Few recent missiological articles are as practical and pleasurable as is George Terry’s “A Missiology of Excluded Middles: An Analysis of the T4T Scheme for Evangelism and Discipleship” (Themelios, Aug 2017). I would be hard pressed to improve upon Terry’s own summary. He writes,
This article analyzes the theological premises of the popular T4T model for evangelism and discipleship.
The analysis argues that the T4T scheme largely depends on several false dichotomies that do not engage the Scriptures except in order to proof text and it regularly excludes the middle area that conveys the biblical balance.
The result is an overly rigid methodology that undervalues the influence of context in cross-cultural communication. Rather than a theological vision that holds in biblical tension both truth and context, T4T sanctions an inflexible evangelism scheme that is more conducive to receptive audiences and a discipleship model that is more conversant with what is expedient than what is biblical.
He delivers on the promise made in the article abstract.
Characteristic Features of T4T
Whereas I’ve critiqued the use of Scripture in T4T (& similar methods), Terry provides a theological analysis; yet, his article differs markedly from others.
First, his comments are specific and shrewdly focused. They target the most significant aspects of T4T, without which T4T and similar methods cease to exist. Accordingly, he challenges four of T4T’s core values:
- broad and indiscriminate seed sowing,
- the gospel as the filter for finding receptivity,
- obedience-based discipleship, and
- the ministry of the Spirit as Teacher
Although T4T advocates have the rhetorical advantage (who does not think disciples should be obedient?), Terry exposes the reality: “T4T is dependent on a series of dichotomies that do not accurately portray the fuller biblical picture” (p. 350).
For example, T4T advocates dependence on the Spirit by fostering “antipathy toward knowledge or expertise” (350). Likewise, T4T suggest disciples either seek indiscriminate evangelism and rapid church planting or they are passive and disobedient (cf. 341, 347–48).
Perhaps most difficult to understand is why T4T dichotomizes life with the Spirit and having Jesus’ presence (349). The latter is seemingly equated with merely “learning the theological content or the rationale of Christian faith” (349).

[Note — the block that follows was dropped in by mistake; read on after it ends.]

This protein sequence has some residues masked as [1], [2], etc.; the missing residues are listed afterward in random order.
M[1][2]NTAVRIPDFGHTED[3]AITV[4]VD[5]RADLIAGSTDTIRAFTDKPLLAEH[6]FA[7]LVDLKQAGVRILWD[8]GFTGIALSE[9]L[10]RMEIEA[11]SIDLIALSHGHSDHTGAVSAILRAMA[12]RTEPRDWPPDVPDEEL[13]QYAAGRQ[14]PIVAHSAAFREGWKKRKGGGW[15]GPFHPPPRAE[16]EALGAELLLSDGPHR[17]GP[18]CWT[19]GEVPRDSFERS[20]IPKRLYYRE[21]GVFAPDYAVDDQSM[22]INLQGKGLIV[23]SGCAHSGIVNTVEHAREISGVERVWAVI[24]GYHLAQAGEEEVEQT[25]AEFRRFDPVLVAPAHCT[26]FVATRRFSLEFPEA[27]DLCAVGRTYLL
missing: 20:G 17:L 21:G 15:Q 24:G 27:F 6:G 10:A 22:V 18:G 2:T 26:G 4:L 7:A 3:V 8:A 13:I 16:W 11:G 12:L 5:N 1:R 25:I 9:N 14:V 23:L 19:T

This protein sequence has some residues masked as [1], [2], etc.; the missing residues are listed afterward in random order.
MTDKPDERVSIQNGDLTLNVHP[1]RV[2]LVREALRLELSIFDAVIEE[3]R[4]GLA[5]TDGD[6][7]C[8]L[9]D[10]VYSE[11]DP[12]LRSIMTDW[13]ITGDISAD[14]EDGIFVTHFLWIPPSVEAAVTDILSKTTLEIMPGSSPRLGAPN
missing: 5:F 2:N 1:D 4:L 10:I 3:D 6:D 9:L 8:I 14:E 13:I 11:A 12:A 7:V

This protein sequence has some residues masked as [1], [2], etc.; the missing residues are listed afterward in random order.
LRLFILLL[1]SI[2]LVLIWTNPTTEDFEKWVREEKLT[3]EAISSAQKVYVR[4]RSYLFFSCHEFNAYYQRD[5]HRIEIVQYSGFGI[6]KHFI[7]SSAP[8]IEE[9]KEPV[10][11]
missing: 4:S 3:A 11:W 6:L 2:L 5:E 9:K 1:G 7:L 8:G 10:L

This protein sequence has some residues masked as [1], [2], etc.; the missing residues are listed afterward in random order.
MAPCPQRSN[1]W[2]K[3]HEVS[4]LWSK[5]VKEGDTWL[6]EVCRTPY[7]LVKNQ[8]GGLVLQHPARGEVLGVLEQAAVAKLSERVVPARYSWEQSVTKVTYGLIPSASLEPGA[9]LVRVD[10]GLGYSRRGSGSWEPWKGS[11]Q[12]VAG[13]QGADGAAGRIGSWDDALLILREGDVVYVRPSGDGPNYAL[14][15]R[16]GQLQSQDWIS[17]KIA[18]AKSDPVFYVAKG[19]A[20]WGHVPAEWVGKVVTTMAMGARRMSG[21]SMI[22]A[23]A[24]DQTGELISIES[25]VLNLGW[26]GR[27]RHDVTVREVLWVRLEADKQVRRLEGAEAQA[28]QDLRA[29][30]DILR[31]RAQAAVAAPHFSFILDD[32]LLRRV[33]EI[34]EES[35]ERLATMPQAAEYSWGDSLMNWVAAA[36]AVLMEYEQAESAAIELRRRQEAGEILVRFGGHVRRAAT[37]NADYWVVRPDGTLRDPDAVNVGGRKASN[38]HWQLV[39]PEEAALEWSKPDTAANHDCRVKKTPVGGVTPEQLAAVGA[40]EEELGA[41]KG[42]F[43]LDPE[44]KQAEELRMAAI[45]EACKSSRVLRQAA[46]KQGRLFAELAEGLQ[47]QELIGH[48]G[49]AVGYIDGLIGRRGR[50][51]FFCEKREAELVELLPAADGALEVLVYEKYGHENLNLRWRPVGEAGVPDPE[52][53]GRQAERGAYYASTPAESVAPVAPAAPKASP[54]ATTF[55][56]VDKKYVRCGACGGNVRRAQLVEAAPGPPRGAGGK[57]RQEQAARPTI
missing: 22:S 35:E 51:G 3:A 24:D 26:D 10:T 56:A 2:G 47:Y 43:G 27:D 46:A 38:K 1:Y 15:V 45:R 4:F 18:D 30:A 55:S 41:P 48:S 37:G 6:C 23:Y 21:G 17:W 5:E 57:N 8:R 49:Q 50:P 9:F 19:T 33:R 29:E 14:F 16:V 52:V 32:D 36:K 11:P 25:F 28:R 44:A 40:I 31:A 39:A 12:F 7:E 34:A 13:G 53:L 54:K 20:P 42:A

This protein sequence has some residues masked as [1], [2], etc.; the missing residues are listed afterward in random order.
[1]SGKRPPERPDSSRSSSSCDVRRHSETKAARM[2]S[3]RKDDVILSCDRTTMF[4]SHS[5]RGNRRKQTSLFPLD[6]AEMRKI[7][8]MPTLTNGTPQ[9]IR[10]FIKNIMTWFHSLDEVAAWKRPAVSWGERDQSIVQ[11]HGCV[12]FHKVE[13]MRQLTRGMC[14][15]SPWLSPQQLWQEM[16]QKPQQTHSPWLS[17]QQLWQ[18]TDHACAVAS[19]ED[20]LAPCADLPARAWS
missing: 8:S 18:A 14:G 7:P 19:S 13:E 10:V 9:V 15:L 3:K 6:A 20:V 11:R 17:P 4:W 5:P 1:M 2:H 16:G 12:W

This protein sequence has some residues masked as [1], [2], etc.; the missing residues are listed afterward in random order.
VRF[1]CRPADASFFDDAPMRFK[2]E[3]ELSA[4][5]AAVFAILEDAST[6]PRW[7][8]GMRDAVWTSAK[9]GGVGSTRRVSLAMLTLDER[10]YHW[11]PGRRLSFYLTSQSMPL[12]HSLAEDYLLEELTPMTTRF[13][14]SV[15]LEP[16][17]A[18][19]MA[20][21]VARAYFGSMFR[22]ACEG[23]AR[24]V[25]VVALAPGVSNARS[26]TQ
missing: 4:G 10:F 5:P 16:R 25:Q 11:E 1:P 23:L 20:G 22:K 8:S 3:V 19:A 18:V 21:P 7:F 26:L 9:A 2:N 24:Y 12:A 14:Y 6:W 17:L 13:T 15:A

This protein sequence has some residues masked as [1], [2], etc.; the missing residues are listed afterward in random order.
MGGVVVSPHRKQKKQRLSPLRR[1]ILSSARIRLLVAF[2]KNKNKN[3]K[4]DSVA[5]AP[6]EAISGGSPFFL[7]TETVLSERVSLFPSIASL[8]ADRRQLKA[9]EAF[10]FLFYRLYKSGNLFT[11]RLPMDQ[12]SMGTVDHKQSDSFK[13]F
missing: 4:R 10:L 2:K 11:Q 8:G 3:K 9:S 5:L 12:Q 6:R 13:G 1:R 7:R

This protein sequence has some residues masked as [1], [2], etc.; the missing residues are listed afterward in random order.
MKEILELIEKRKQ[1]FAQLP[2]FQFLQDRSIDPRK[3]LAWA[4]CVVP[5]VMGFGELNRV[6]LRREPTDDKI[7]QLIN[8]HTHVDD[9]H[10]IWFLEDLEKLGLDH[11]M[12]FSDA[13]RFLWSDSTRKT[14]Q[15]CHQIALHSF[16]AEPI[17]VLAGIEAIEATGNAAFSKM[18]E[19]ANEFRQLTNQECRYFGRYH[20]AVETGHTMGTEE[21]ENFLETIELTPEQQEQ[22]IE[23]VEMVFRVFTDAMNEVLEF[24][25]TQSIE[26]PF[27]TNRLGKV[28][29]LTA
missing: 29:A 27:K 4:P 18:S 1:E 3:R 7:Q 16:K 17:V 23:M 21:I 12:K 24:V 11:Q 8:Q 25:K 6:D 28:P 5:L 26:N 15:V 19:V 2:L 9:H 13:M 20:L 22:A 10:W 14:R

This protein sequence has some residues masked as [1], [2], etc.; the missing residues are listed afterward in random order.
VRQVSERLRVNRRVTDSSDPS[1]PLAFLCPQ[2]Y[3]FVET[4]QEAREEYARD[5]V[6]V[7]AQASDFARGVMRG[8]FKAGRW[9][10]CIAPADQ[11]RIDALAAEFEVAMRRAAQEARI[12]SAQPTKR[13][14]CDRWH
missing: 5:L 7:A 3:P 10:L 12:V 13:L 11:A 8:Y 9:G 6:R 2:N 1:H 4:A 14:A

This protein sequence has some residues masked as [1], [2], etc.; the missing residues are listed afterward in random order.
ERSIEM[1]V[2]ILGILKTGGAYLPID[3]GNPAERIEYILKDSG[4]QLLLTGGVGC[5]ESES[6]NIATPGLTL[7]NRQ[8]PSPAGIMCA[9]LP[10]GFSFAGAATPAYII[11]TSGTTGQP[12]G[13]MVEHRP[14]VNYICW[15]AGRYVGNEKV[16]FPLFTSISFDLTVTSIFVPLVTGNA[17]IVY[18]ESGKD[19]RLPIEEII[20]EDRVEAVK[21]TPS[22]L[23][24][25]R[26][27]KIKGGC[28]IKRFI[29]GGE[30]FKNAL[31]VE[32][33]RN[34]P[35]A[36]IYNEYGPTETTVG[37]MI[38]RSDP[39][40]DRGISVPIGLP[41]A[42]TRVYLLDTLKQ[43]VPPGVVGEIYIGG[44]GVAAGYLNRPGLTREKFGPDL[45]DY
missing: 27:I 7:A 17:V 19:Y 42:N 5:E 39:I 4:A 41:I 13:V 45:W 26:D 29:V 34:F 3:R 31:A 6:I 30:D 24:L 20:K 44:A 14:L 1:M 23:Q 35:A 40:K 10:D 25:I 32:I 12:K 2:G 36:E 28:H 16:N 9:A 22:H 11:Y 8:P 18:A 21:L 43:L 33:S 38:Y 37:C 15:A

Not only does Terry carefully support his claims with citations, he astutely highlights many non-sequiturs that plague T4T-like schemes. For instance, “the fact of the unpredictability of the Spirit does not logically infer the need for indiscriminate evangelism” (338).
Indifference to Culture and Contextualization
Second, few critiques of T4T-schemes consistently and thoroughly explore implications for contextualization. In a word, Terry writes, “T4T’s strong emphasis on indiscriminate evangelism devalues the need for establishing trust and for learning how to communicate effectively in cross-cultural situations” (341).
He reflects on why some people reject gospel presentations. They either do not understand the message or lack the necessary biblical and relational context. Terry says,
“[Steve] Smith affirms addressing the basic worldview of the context, but he oversimplifies it. T4T unintentionally discounts the reality that some people who reject an abrupt and uniform presentation of the gospel may nevertheless be open to the gospel when it is conveyed in a more culturally informed manner and in the context of a relationship of trust.” (342)
Furthermore, Terry illustrates a point I often harp on: contextualization begins with interpretation. In T4T, Smith translates “all nations” (in Matt 28:19) with a gloss “everyone.” Therefore, readers miss a fundamental part of the vision found in the Great Commission (e.g., “the worldwide scope of the church’s mission” and its basis in the Abrahamic covenant).
“The commission is concentrated on people as part of the nations, not as isolated individuals. This is not to say we are not concerned for individuals; rather, our concern for individuals recognizes their unique history and context…. Since the ethnicities define the scope of God for the establishment of his kingdom, evangelism should be anything but indiscriminate” (340).
One must appreciate how Terry helpfully demonstrates the way various issues are intertwined.
Consider the Consequences
Third and finally, readers consider the unintentional consequences of using T4T and similar approaches. Terry sprinkles examples throughout his article.
For instance, T4T trainees implicitly learn to devalue any biblical instruction that does not lend itself to immediate application. T4T seems to suggest that new believers do not need “hard to understand” instruction (cf. 2 Pet 3:16) in order to understand the deep truths of God and apply ancient Scripture to contemporary situations.
As suggested above, a lack of contextualization can lead to people rejecting the message they hear due to its incomprehensibility. On this point, I’ll close with one of my favorite quotes from the article:
This T4T premise underestimates the formative influence of worldview and discounts a major anthropological factor related to decision-making.…
People do not make decisions, especially life changing ones, in a vacuum, as isolated individuals, completely disconnected from the sociology of their environment. Choices people make are filtered through the network of all the informative presuppositions, beliefs, and values of a worldview that has been shaped by life experience, by culture, and by their social context. Life changing decisions normally occur in the context of relationships of trust. (343)
Read the entire article and tell me what you think. Any of this resonate with your own experience with various church planting methods?
 Hence, the “excluded middle” referenced in the article’s title.